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MIT Press
Conceptual Spaces: The Geometry of Thought

Conceptual Spaces: The Geometry of Thought

by Peter GärdenforsPeter Gärdenfors
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Within cognitive science, two approaches currently dominate the problem of modeling representations. The symbolic approach views cognition as computation involving symbolic manipulation. Connectionism, a special case of associationism, models associations using artificial neuron networks. Peter Gärdenfors offers his theory of conceptual representations as a bridge between the symbolic and connectionist approaches.

Symbolic representation is particularly weak at modeling concept learning, which is paramount for understanding many cognitive phenomena. Concept learning is closely tied to the notion of similarity, which is also poorly served by the symbolic approach. Gärdenfors's theory of conceptual spaces presents a framework for representing information on the conceptual level. A conceptual space is built up from geometrical structures based on a number of quality dimensions. The main applications of the theory are on the constructive side of cognitive science: as a constructive model the theory can be applied to the development of artificial systems capable of solving cognitive tasks. Gärdenfors also shows how conceptual spaces can serve as an explanatory framework for a number of empirical theories, in particular those concerning concept formation, induction, and semantics. His aim is to present a coherent research program that can be used as a basis for more detailed investigations.

Product Details

ISBN-13: 9780262572194
Publisher: MIT Press
Publication date: 01/30/2004
Series: A Bradford Book
Edition description: New Edition
Pages: 318
Product dimensions: 6.00(w) x 9.00(h) x 0.56(d)
Age Range: 18 Years

About the Author

Peter Gärdenfors is Professor of Cognitive Science at Lund University, Sweden. He is the author of Conceptual Spaces: The Geometry of Thought (MIT Press) and other books.

Table of Contents

1 Dimensions
1.1 The Problem of Modeling Representations
1.2 Conceptual Spaces as a Framework for Representations
1.3 Quality Dimensions
1.4 Phenomenal and Scientific Interpretations of Dimensions
1.5 Three Sensory Examples: Color, Sound, and Taste
1.6 Some Mathematical Notions
1.7 How Dimensions Are Identified
1.8 Integral and Separable Dimensions
1.9 On the Origins of Quality Dimensions
1.10 Conclusion
2 Symbolic, Conceptual, and Subconceptual
2.1 An Analogy for the Three Kinds of Representations
2.2 Symbolic Representations
2.3 Subconceptual Representations
2.4 Conceptual Representations
2.5 Connections to Neuroscience
2.6 Comparisons
2.7 The Jungle of Representations
3 Properties
3.1 Program
3.2 Properties in Intensional Semantics
3.3 Criticism of the Traditional View of Properties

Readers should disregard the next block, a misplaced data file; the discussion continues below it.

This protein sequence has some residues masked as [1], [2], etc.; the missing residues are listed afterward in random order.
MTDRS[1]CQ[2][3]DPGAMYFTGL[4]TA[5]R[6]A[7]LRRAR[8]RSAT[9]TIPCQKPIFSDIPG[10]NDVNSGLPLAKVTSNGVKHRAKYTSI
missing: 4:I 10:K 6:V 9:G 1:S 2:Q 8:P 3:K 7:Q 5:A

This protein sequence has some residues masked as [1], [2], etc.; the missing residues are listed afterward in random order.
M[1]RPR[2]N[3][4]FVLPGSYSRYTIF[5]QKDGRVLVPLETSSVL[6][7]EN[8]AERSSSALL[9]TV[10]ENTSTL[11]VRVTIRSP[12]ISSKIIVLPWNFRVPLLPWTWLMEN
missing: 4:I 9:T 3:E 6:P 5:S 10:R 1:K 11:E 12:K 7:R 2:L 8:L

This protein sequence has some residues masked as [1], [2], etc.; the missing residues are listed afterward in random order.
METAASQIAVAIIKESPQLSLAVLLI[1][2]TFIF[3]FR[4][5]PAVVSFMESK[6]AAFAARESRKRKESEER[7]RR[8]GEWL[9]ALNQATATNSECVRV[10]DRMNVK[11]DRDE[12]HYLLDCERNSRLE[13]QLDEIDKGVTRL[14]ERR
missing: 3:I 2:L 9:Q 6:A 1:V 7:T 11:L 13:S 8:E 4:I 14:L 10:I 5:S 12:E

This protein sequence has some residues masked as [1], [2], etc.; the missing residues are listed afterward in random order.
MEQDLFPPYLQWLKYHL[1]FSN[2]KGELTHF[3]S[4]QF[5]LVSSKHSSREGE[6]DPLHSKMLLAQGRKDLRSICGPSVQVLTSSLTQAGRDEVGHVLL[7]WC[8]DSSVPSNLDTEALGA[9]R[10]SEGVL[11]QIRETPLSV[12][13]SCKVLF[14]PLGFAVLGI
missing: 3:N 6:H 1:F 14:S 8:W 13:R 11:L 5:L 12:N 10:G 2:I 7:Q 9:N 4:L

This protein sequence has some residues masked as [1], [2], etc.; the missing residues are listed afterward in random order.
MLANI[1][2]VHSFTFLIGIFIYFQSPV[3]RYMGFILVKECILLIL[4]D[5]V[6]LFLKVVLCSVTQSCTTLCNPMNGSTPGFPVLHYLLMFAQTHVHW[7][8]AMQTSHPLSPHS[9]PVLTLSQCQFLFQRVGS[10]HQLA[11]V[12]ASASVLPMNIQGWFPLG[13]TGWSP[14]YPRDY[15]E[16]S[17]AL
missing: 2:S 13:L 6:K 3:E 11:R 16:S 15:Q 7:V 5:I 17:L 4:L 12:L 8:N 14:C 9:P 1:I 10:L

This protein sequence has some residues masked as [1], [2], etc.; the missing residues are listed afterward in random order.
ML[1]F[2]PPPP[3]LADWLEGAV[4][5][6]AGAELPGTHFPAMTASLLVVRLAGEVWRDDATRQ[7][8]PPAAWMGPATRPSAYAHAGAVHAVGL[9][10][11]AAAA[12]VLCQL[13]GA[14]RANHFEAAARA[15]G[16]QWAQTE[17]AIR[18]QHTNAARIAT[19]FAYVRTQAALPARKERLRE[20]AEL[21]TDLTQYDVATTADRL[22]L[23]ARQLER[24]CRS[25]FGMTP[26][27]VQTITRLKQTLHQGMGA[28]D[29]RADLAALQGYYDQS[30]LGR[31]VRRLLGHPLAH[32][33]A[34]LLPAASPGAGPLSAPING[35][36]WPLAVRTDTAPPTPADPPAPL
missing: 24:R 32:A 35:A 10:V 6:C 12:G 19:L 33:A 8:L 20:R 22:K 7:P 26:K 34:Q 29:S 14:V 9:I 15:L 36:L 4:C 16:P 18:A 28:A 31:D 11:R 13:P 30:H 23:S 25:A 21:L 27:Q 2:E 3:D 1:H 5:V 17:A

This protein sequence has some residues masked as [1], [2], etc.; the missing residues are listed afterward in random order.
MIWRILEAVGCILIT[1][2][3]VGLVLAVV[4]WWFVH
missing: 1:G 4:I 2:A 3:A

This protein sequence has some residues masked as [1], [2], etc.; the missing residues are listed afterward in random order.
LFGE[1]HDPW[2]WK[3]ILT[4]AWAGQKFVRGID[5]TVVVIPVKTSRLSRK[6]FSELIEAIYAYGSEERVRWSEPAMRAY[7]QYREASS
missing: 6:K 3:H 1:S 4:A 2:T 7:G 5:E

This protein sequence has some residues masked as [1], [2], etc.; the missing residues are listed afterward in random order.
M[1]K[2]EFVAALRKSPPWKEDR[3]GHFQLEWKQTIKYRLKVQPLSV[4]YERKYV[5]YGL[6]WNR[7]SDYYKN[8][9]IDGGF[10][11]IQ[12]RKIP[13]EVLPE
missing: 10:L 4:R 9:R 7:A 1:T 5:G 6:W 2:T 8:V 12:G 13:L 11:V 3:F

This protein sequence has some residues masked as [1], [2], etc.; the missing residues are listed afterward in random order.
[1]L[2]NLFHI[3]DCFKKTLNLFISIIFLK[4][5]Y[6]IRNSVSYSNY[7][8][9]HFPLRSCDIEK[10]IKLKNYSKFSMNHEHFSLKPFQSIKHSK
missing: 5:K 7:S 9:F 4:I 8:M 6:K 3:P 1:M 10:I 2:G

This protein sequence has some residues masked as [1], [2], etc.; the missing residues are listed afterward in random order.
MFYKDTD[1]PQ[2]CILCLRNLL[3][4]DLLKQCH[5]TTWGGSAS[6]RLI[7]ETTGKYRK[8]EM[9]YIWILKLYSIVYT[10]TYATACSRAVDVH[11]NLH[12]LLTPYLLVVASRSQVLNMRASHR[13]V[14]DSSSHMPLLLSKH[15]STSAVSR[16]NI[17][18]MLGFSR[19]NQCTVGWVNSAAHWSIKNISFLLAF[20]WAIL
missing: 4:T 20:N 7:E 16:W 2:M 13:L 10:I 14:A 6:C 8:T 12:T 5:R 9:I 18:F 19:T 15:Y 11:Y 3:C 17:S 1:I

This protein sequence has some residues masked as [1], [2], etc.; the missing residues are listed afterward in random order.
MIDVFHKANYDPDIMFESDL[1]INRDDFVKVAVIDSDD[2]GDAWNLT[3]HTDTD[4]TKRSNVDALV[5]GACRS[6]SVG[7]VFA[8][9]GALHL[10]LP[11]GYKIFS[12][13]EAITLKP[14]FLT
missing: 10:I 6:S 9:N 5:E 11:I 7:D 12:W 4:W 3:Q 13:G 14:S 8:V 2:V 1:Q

3.4 Criteria for Natural Regions of Conceptual Spaces
3.5 Natural Properties
3.6 Reconsidering the Problems
3.7 The Relativism of Conceptual Spaces
3.8 Connections to Prototype Theory
3.9 Voronoi Tessellations of a Space
3.10 Higher Level Properties and Relations
3.11 Conclusion
4 Concepts
4.1 Concepts versus Properties
4.2 Modeling Concepts
4.3 The Role of Similarity in Concept Formation
4.4 Combining Concepts
4.5 Learning Concepts
4.6 Nonmonotonic Aspects of Concepts
4.7 Concept Dynamics and Nonmonotonic Reasoning
4.8 Objects as Special Kinds of Concepts
4.9 Four Geometric Categorization Models
4.10 The Shell Space
4.11 Experiments
5 Semantics
5.1 What Is a Semantics?
5.2 Six Tenets of Cognitive Semantics
5.3 Analysis of Some Aspects ofLexical Semantics
5.4 An Analysis of Metaphors
5.5 The Learnability Question
5.6 Communicating Referents
5.7 Can Meanings Be in the Head?
5.8 Conclusion: The Semantic Program
6 Induction
6.1 Three Levels of Induction
6.2 The Symbolic Level
6.3 The Conceptual Level
6.4 The Role of Theoretical Concepts
6.5 The Subconceptual Level
6.6 Correlations between Domains
6.7 Conclusion: What Is Induction?
7 Computational Aspects
7.1 Computational Strategies on the Three Levels
7.2 Conceptual Spaces as Emergent Systems
7.3 Smolensky's Treatment of Connectionism
7.4 Not All Computation Is Done by Turing Machines
7.5 A System for Object Recognition
7.6 Conclusion
8 In Chase of Space
8.1 What Has Been Achieved?
8.2 Connections among Levels
8.3 Conclusion: The Need for a New Methodology
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From the Publisher

This is a fearless book that casts a wide net around key issues in cognitive science. It offers the kind of coherent, unified view that the field badly needs.

Steven Sloman , Associate Professor, Cognitive and Linguistic Sciences, Brown University


This is a fearless book that casts a wide net around key issues in cognitive science. It offers the kind of coherent, unified view that the field badly needs.—Steven Sloman, Associate Professor, Cognitive and Linguistic Sciences, Brown University

Steven Sloman

This is a fearless book that casts a wide net around key issues in cognitive science. It offers the kind of coherent, unified view that the field badly needs.

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